Malaysians can once again rejoice as interstate travel is now allowed again. Considering the effect the pandemic has had on our mental health this year, a seaside visit is more necessary than ever. Seriously though, science has proven how negative ions from an ocean breeze can calm your brain and even produce an effect similar to an anti-depressant.
So what are you waiting for? Pick from one of these beautiful beaches and islands and get packing!
The most famous island in Malaysia is, without a doubt, Langkawi. An archipelago consisting of 99 islands, island-hopping is a favourite activity among visitors. It’s just as exciting on-land, though, with paddy fields, mangroves, and a UNESCO Global Geopark to explore. If you feel the onset of boredom, the Skybridge Cable Car will elevate your mood as you ascend more than 700 metres.
In 1958, the sunny shoreline of Tioman gained popularity after the film South Pacific completed its shooting around the island. Since then, Tioman has remained in the public eye, especially as it’s a duty-free island, like Langkawi. Besides boasting a four-hour trekking route, another activity to embark on is visiting the Juara Turtle Project. You can learn about turtle conservation and even watch turtle’s hatch here!
Perhentian Kecil, Terengganu
Popular among backpackers, the fact that Perhentian Kecil is budget-friendly is just as alluring as its landscapes. The island is surrounded by a marine park and three shipwrecks so snorkelling and/or diving is a must. Located within the South China Sea, the colour and clarity of the ocean here is enough reason why backpackers stay for three months and why locals continuously return.
Tusan Beach, Sarawak
Located 40 kilometres south of Miri is Tusan Beach, approximately 30-45 minutes from the bustling city. The stretch of sand is home to more than just unique fossils and seashells scattering the beach – in the evening, when the conditions are right, Tusan Beach is aglow. Tiny bioluminescent micro-organisms literally make the water glow bright blue and it’s a feast for the eyes!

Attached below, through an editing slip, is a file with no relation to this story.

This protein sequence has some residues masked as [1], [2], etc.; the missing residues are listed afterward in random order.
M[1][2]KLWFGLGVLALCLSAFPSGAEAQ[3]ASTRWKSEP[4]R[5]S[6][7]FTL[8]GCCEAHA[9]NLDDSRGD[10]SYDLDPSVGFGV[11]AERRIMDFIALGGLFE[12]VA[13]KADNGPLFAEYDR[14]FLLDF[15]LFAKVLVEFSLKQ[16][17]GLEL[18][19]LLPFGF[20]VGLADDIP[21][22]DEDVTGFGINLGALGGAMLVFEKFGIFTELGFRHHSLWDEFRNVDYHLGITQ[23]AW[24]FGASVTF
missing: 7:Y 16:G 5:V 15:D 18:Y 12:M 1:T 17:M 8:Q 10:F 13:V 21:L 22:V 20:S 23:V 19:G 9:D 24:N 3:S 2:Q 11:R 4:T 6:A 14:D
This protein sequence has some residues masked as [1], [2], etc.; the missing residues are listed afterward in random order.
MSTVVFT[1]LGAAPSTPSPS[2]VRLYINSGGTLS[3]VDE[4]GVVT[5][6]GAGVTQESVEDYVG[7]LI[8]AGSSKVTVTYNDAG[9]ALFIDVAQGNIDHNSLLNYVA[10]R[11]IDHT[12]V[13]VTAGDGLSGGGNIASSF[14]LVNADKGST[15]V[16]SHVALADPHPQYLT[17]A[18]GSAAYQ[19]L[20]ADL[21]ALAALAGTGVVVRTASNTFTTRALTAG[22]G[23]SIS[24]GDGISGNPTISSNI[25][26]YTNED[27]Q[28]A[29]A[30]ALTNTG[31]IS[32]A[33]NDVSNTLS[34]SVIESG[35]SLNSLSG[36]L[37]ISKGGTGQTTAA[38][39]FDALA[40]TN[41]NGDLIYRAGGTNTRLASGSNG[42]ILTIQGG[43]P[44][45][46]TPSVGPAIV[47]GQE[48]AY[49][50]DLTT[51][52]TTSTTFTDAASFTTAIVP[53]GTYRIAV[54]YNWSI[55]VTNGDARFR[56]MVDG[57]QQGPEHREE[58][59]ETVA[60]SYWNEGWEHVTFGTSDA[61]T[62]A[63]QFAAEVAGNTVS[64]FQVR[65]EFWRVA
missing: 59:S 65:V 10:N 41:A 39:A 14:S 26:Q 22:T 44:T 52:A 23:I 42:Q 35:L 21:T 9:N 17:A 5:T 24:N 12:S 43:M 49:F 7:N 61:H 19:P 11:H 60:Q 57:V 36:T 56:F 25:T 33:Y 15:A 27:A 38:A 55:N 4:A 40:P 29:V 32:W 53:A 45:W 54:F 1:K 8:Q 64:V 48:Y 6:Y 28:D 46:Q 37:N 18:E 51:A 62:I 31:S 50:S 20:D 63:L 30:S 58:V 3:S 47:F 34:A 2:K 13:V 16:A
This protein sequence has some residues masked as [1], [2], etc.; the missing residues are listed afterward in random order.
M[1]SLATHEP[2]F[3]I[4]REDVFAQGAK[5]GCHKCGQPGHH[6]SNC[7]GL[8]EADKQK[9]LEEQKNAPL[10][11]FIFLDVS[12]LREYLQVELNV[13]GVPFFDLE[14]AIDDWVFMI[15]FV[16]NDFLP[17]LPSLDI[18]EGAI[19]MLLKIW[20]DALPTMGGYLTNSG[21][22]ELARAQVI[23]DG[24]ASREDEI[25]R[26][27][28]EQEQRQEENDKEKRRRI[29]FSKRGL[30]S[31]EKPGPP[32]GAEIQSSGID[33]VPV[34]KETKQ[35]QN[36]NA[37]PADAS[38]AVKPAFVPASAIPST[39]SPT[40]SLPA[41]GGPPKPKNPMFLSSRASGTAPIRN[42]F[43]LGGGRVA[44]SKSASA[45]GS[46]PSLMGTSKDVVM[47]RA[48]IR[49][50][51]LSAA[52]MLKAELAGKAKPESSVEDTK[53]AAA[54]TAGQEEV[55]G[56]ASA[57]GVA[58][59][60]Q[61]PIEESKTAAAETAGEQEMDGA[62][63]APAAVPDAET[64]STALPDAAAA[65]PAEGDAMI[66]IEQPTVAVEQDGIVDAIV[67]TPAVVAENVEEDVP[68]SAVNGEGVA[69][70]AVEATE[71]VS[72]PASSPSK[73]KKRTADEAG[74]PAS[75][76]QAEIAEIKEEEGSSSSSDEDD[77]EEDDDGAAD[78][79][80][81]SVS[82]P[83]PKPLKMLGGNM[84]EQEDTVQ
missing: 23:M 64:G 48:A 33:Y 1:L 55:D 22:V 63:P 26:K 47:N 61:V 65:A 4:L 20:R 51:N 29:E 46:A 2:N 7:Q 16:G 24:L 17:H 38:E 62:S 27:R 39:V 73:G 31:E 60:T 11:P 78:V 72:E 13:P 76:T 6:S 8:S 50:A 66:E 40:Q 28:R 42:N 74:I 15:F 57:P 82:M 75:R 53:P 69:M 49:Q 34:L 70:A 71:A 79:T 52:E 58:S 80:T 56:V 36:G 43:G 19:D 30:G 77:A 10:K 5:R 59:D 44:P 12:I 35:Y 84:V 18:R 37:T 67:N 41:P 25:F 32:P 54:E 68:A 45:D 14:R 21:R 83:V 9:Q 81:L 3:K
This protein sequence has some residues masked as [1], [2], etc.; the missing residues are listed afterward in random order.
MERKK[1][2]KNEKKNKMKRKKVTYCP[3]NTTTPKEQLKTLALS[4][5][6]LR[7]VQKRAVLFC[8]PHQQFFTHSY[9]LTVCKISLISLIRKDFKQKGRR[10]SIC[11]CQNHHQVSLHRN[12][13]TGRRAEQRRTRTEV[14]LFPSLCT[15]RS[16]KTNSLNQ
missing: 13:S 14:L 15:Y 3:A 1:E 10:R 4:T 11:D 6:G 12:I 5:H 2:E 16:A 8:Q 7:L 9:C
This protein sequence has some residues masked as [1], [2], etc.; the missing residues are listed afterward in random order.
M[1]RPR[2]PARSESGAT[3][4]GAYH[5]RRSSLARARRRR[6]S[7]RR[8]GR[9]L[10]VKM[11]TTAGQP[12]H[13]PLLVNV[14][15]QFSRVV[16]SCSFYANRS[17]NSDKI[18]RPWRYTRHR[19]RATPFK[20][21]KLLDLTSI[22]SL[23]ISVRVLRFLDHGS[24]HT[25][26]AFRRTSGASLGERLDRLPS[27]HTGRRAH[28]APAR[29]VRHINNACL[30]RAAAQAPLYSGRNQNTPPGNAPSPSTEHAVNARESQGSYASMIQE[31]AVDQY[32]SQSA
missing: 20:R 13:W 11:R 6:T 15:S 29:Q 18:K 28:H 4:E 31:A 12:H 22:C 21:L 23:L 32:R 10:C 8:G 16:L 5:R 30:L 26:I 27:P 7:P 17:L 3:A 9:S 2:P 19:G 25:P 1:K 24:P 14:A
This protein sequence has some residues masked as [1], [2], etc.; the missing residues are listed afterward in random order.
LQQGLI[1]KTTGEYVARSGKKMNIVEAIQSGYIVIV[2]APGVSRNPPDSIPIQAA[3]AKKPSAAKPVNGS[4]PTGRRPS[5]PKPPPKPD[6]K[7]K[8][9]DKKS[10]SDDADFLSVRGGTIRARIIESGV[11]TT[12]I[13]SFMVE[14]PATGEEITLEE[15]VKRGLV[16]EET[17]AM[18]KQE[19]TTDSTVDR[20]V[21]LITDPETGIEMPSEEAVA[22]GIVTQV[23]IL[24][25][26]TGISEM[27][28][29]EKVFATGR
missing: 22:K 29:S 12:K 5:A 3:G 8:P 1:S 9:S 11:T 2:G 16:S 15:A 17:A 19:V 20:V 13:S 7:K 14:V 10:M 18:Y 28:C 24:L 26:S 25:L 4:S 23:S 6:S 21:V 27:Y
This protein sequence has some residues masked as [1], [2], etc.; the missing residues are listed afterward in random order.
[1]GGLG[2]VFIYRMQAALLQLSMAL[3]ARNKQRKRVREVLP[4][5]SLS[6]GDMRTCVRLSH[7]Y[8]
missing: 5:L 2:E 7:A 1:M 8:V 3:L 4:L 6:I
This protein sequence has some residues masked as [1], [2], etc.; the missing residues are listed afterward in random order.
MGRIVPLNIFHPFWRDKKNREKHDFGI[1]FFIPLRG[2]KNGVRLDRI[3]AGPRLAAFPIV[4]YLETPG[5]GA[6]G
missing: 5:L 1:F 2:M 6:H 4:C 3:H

Rawa Island, Johor
Fun fact: Rawa translates into white doves that are (apparently) aplenty on the island! Separated into Rawa Island Resort and Alang’s Rawa, a full-board package is the only option for either; meaning the island is reserved for those who can afford to splurge. Both resorts lead to an owl habitat, cactus garden, and most exciting, the Helter Skelter Slide.
Pangkor Island, Perak
Another luxury destination, Pangkor Laut Resort is the only resort on Pangkor island. Besides being known for its overwater villas (think Maldives) and hornbill sightings, its Spa Village is another highlight – especially for those looking to relax amid the RMCO. In 2019, Pangkor Laut Resort was voted as one of the top resorts in Asia by the Condé Nast Traveler Readers’ Choice Awards.
Manukan Island, Sabah
The first national marine park established in Malaysia is the Tunku Abdul Rahman National Park (TARNP) in Sabah. Just 15 minutes from Kota Kinabalu via boat, Manukan Island is the second-largest island within TARNP. Like Pangkor Laut Resort, it’s managed solely by one property: Manukan Island Resort. Unlike Pangkor Island and Rawa Island though, it’s more affordable but just as private and breath-taking. If you visit during the right season, you can even spot whale sharks!
Batu Ferringhi, Penang
For culture vultures who love winding down by the beach after a long day of exploring, Batu Ferringhi is ideal. It’s located on Penang Island, where its capital city, George Town (a UNESCO World Heritage Site) is known for its delectable street-food and street-art. Not forgetting, there are numerous museums and temples (Burmese, Chinese, Thai, and so on) worth visiting too. But when it comes time to unwind, head to Batu Ferringhi where there are countless restaurants littering the beach and watch the sunset with a cocktail in hand.